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Getting Started with gRPC in Python: A Practical Approach

Getting Started with gRPC in Python: A Practical Approach

Arijit Roy's photo
Arijit Roy
ยทApr 11, 2023ยท

9 min read

Table of contents

  • Setup ๐Ÿ”ง
  • Defining the Service ๐Ÿ—‚๏ธ
  • Generate Stubs ๐Ÿ—๏ธ
  • Creating the Server ๐ŸŒ
  • Creating the Client ๐Ÿ‘ฅ
  • Running the Code ๐Ÿ‘พ
  • End of Part II

Welcome to the second part of our blog series on gRPC using Python. In our previous blog, we talked about the basics of gRPC, its architecture, and its various components. In this blog, we will be going through how to write a gRPC client & server so in Python.

As a quick recap, gRPC is an open-source, high-performance, and language-agnostic remote procedure call (RPC) framework. It uses Protocol Buffers as the default serialization mechanism, making it more efficient and scalable compared to traditional RPC mechanisms. In this blog, we will dive deeper into the practical implementation of gRPC using Python. We'll cover topics such as setting up, implementing Unary and Streaming RPCs, and how to implement a client and server using gRPC in Python. So, let's get started!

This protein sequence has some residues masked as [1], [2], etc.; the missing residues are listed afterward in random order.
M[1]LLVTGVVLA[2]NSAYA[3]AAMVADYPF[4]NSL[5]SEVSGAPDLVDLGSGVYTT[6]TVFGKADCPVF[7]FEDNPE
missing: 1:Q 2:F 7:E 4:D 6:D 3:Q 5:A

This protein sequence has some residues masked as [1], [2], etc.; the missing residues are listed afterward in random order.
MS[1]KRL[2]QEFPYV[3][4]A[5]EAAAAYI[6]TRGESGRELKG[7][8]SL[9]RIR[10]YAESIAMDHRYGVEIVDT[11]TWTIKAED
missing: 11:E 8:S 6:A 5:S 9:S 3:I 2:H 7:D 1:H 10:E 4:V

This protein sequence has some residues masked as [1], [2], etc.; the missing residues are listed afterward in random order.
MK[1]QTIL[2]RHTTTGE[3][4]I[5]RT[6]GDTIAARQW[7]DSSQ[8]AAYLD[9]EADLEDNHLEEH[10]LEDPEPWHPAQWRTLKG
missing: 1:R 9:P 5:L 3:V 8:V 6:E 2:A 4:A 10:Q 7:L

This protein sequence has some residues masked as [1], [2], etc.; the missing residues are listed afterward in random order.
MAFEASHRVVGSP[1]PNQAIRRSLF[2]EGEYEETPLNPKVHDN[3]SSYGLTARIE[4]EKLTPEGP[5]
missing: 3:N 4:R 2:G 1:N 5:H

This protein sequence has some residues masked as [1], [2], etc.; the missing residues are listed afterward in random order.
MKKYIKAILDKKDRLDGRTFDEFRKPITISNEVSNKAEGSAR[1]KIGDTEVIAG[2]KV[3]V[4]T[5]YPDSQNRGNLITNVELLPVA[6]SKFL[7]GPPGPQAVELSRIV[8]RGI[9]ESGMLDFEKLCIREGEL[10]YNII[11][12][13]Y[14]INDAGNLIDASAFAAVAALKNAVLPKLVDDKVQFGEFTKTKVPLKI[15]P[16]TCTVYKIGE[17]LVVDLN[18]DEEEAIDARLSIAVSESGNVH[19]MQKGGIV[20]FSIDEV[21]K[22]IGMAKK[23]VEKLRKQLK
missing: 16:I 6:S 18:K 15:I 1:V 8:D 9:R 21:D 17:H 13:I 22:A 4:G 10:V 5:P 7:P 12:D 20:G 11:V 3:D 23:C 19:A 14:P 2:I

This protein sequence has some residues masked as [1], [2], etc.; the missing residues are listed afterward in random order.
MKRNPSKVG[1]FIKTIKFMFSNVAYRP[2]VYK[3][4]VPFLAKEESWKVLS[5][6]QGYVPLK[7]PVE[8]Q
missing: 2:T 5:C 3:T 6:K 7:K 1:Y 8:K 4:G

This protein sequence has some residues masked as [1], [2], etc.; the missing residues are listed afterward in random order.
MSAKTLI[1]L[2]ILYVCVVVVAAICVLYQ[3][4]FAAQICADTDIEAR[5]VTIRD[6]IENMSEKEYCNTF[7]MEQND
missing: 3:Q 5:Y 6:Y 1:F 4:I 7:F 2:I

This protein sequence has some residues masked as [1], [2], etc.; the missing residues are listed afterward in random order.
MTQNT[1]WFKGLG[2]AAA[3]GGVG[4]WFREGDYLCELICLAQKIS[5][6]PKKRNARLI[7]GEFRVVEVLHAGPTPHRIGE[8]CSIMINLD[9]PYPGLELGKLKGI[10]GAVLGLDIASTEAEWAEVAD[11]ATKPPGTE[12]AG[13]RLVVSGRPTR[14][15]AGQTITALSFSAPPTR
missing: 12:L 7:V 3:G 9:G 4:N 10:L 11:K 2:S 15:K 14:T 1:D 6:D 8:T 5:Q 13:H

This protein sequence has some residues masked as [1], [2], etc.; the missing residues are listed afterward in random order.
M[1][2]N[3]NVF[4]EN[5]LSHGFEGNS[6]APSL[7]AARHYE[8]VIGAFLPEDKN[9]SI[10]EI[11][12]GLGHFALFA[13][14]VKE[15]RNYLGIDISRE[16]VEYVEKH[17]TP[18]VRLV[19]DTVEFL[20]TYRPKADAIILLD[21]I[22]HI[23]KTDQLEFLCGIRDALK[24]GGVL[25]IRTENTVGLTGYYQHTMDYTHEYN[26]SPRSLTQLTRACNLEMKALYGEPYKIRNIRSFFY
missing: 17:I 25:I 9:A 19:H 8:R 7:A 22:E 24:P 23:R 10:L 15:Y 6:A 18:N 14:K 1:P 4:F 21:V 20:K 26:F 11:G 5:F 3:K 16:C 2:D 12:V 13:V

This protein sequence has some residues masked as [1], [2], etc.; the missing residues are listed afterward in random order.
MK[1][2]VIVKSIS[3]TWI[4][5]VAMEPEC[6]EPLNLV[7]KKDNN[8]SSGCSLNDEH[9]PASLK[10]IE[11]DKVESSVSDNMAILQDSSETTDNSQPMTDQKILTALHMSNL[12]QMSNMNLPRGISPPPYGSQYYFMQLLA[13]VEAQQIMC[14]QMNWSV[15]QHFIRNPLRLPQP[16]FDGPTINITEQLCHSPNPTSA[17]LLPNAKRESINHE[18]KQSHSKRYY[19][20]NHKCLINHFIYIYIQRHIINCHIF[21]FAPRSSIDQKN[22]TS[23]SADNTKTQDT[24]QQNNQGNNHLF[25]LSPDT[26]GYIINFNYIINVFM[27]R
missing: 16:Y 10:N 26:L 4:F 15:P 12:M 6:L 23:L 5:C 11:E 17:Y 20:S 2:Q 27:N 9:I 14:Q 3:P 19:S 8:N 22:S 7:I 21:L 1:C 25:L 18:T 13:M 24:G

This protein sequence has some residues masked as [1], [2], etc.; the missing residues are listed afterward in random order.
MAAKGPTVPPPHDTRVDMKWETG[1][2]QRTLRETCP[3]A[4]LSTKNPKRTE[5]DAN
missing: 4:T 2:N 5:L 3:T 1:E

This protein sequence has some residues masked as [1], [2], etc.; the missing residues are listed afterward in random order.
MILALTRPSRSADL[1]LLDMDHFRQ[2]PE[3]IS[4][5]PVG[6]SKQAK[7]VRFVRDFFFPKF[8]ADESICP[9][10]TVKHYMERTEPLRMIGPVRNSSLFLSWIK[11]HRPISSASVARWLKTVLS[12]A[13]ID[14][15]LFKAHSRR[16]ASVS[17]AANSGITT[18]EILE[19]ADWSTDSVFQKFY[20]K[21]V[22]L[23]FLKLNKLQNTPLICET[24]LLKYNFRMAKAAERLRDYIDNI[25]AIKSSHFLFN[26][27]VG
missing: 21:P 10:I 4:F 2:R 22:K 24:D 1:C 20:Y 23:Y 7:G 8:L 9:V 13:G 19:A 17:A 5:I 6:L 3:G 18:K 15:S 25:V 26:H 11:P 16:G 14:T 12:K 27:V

Note: The code in this blog can be found at: https://github.com/radioactive11/grpc-blog

Setup ๐Ÿ”ง

For this blog, I am assuming that you already have Python setup. First, you need to install the the grpcio-tools package. This package includes the protocol buffer compiler (protoc) plugin for generating gRPC code in Python.

$ pip install grpcio-tools

Defining the Service ๐Ÿ—‚๏ธ

Next, we write the .proto file defining the gRPC service, including the messages and methods that the client and server will use to communicate. This file uses the Protocol Buffers syntax and contains a set of rules for defining messages, service endpoints, and RPC methods. that the service will use.

For this example setup, we will use all 4 kinds of communication between the server and the client:

  1. Unary RPC: This is the simplest form of RPC where the client sends a single request to the server and gets a single response back.